The Collation

Research and Exploration at the Folger

Posts By: Caroline Duroselle-Melish

Purchases from the Robert S. Pirie Collection, Part 2: the printed material

The Folger Shakespeare Library acquired 45 lots, 19 of them printed books, at the auction sale of the Pirie collection that took place on December 2–4, 2015, at Sotheby’s, New York (we’ve also put up the complete list of our acquisitions from this sale). As we described in our previous post about the sale, a great deal of preparation went into this auction, and part of that involved comparing our current holdings with the items offered in the sale.… Continue Reading

“Extravagantly Large Paper”

While working on the exhibition “Age of Lawyers” (currently on view at the Folger Shakespeare Library), I came upon several interesting copies of Thomas Littleton’s Tenures, the first textbook written on English land law. There are five different copies of Littleton’s book printed in London 1588 and 1591 by Richard Totell. The text in all of them lies in the inner top quadrant of each page, creating unusually wide margins on each side and below the text.… Continue Reading

An Example of Printed Visual Marginalia

The Folger Shakespeare has recently acquired a copy of the 1706 English edition of the travel narrative A New Voyage to the North… (Folger 269- 090q), written by the French physician Pierre Martin de la Martinière (1637-1676?) and published posthumously around 1700. As the title indicates, the book was a sequel to an account of de la Martinière’s voyages to Nordic countries published in 1671.… Continue Reading

A Pin’s Worth: Pins in Books

The object you see tucked in the gathering of the book in this month’s Crocodile Mystery is a pin. Recently, I have become aware of the presence of pins in a number of books at the Folger Shakespeare Library. At one time, curators and conservators removed them from the books and placed them in curatorial files. Now, we leave pins where we find them if they do not risk harming the book or the reader.… Continue Reading

Publishing Against the King: French Civil War Pamphlets

From 1648 to 1653 a civil war, known as the Fronde, raged in France, with the nobility and most of the people of France on one side, and the royal government under the child-king Louis XIV and his hated chief minister, Cardinal Mazarin, on the other. The main cause of this civil war was resentment towards the royal government’s encroachment on ancient liberties and increasing taxation, but the Frondeurs were divided into factions and ultimately defeated.… Continue Reading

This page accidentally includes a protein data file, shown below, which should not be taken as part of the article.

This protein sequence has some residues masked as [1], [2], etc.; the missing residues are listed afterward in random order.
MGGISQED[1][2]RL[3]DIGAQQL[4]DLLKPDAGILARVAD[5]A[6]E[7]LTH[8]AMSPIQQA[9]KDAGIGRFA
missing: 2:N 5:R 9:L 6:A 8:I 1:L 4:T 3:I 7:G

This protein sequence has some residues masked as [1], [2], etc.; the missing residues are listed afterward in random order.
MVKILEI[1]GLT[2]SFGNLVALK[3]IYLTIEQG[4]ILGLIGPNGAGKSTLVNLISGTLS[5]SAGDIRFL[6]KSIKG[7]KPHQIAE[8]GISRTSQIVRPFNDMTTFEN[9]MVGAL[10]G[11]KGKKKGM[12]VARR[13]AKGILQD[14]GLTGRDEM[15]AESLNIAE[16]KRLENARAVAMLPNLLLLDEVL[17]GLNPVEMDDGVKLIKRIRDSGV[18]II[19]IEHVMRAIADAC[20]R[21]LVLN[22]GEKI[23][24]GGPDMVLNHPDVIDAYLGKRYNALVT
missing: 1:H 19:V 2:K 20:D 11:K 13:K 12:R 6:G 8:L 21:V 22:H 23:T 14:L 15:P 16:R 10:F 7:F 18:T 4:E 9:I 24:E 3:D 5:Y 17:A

A Renaissance best-seller of love and action

The Folger Shakespeare Library’s 26 copies of various editions of Lodovico Ariosto’s Orlando Furioso attest to its success during the 16th and early 17th centuries (a success that continued for much longer, but that is another story).  An epic poem replete with love and action, Orlando Furioso was an international bestseller worth having in one’s library even if one did not read it.… Continue Reading

How an 18th-century clergyman read his Folio

The Folger Shakespeare Library has never acquired another copy of a Shakespeare Folio since the Folgers’ time—until now. We recently added number 38 to our collection of Fourth Folios (S2915 Fo.4 no.38). Published in 1685, this was the last of the four great printings of Shakespeare’s collected plays during the 17th century. It was followed in 1709 by the first “modern” edition, by Nicholas Rowe, who followed the Fourth Folio text but added scene divisions, stage directions, and a character list (dramatis personae) for each play.… Continue Reading